OK, I swear this won't turn into a serial soap opera.
Sometimes you find yourself in situations you don't expect due to circumstances outside your control. For example: Andrew's brother GENEROUSLY donated our rental car. In fact, he upgraded us to a Jeep Grand Wagoneer because we had three people and a bunch of gear. This same brother also allowed us to stay at his very large house in a suburb of DC. One morning, we were really hungry and needed some coffee. I got some directions and headed out to get the group some morning supplies. On the way back I had to make a quick phone call. Suddenly I had to stop and take stock of my situation. I was an SUV-drivin,' Starbucks drinkin', cell-phone talkin' guy wearing sunglasses. I rushed home and took a shower.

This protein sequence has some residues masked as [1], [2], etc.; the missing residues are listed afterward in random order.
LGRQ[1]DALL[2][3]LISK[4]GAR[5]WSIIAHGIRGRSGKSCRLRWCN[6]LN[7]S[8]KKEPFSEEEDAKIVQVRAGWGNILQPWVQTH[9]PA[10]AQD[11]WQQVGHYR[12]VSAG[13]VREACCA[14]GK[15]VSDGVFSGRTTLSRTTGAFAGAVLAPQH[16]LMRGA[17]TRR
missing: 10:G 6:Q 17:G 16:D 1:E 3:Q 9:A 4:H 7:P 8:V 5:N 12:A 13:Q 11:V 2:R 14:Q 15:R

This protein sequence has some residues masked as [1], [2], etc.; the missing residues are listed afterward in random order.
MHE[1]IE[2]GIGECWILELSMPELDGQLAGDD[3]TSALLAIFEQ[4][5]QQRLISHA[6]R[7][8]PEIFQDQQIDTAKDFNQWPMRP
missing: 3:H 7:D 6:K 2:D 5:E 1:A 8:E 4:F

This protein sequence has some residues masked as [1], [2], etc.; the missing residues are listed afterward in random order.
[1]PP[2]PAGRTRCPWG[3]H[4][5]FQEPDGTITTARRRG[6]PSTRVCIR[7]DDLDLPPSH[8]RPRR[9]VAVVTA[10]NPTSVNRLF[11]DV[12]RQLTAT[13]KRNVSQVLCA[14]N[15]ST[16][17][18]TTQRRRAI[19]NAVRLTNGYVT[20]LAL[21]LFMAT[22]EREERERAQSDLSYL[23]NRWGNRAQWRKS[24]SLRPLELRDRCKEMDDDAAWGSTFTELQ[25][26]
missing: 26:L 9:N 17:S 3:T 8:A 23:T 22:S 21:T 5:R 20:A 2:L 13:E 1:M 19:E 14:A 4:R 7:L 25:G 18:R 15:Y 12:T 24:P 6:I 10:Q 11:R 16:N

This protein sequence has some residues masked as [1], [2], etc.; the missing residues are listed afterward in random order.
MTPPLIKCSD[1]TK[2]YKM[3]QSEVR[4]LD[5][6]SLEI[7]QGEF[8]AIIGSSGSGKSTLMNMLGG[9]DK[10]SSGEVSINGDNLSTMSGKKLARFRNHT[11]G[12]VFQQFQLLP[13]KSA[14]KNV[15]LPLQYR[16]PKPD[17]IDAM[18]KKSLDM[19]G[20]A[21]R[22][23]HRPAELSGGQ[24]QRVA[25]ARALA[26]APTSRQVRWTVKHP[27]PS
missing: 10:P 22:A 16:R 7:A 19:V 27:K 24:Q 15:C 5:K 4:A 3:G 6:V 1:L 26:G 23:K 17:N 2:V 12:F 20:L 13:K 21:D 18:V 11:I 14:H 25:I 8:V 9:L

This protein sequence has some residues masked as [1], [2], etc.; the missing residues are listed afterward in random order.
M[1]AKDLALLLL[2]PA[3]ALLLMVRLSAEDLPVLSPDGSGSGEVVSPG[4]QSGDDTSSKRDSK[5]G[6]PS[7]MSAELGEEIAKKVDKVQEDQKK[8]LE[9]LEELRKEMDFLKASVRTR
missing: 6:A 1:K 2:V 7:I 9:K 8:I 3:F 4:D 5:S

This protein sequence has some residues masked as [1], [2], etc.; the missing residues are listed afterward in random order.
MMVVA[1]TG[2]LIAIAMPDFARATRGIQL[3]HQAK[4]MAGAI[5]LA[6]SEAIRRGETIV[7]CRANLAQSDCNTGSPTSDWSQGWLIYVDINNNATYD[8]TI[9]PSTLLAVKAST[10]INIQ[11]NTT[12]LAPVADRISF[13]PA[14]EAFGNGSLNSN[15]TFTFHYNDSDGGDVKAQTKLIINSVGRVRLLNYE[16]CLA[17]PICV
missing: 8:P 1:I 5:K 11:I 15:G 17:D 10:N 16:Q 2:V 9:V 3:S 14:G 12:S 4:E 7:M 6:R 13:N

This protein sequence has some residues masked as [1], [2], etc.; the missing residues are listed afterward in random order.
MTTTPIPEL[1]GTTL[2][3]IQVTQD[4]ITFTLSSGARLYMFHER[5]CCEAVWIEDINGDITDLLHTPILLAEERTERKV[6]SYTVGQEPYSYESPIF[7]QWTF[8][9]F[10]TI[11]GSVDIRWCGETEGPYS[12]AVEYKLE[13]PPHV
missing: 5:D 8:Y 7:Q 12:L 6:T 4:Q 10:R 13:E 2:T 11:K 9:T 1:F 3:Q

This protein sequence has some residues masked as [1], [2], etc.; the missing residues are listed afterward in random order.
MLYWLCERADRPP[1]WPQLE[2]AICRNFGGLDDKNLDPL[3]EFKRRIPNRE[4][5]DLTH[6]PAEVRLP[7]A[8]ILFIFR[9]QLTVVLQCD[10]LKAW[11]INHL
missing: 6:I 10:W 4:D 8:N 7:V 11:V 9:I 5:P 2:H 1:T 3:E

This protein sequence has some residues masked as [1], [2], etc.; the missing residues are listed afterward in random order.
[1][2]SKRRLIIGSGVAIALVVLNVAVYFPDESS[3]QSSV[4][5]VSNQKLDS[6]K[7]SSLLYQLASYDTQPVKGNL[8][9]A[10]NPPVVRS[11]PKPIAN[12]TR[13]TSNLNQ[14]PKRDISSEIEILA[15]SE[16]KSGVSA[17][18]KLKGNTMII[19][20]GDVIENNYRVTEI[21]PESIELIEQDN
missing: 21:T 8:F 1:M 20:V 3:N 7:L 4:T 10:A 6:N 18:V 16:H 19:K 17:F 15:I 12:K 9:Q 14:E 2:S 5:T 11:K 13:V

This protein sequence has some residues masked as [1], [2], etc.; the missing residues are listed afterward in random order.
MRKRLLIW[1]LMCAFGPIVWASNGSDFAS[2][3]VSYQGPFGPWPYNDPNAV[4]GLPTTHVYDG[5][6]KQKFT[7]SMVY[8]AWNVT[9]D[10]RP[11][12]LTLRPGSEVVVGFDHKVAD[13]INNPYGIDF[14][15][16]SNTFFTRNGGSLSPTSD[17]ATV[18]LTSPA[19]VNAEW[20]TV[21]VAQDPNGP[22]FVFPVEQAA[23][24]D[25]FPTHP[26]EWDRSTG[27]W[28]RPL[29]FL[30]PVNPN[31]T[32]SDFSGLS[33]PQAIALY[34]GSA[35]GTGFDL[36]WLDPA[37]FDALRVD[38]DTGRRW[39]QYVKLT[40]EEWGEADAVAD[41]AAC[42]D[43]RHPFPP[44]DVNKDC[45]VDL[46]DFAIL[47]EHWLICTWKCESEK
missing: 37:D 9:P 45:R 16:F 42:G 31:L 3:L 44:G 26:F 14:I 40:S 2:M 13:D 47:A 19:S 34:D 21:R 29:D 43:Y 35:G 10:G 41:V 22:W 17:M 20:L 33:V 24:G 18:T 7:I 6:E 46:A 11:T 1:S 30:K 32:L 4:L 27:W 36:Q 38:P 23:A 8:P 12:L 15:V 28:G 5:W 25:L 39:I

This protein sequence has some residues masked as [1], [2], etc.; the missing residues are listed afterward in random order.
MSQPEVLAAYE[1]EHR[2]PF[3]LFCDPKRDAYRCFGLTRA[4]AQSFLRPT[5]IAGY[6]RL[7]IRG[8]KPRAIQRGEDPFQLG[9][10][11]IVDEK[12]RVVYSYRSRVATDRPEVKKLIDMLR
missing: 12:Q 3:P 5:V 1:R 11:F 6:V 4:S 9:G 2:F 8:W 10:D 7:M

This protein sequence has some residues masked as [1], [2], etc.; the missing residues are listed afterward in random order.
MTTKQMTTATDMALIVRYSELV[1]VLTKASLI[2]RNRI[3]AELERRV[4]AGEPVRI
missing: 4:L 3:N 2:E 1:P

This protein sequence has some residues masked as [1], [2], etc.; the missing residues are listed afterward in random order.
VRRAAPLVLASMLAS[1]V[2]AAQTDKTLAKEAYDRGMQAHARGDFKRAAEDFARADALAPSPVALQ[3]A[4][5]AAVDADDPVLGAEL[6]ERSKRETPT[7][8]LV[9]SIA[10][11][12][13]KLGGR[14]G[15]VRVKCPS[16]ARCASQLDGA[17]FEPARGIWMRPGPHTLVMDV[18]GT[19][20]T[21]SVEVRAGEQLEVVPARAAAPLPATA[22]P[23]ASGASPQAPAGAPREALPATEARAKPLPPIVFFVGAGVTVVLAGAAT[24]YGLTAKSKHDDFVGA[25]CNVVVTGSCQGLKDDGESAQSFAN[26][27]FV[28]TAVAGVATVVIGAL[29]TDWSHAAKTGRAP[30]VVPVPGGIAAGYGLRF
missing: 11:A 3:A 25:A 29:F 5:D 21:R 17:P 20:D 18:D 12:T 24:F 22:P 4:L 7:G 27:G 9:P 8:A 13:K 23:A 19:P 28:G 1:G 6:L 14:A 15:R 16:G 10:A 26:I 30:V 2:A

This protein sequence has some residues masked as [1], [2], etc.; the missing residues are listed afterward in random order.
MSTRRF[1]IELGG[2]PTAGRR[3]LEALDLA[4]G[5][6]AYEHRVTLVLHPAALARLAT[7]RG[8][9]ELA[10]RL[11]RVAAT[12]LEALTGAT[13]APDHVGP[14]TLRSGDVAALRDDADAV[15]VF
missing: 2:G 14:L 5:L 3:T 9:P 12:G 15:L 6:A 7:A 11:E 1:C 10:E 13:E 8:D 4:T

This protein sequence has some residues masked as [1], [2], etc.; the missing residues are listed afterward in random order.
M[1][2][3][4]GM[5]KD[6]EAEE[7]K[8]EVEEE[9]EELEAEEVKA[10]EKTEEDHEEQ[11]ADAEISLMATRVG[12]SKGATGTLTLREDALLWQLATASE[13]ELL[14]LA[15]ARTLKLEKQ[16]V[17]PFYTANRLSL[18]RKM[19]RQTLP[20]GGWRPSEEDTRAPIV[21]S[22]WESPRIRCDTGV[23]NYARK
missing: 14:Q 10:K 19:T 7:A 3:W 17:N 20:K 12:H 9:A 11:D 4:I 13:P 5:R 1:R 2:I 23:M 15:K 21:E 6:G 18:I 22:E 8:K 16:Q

So, we left Wednesday evening for New York. We took one of those commuter planes, which normally make me crazy. But this one was pretty smooth. Once we were in the clouds I got out the video camera and got some nice shots to keep myself distracted, and the flight attendant came over and started giving me tips about how to get the best footage of the city when on final approach, such as which side of the plane to shoot from, etc. When she gave the "electronic devices must now be turned off" announcement, she turned a blind eye and let me keep filming.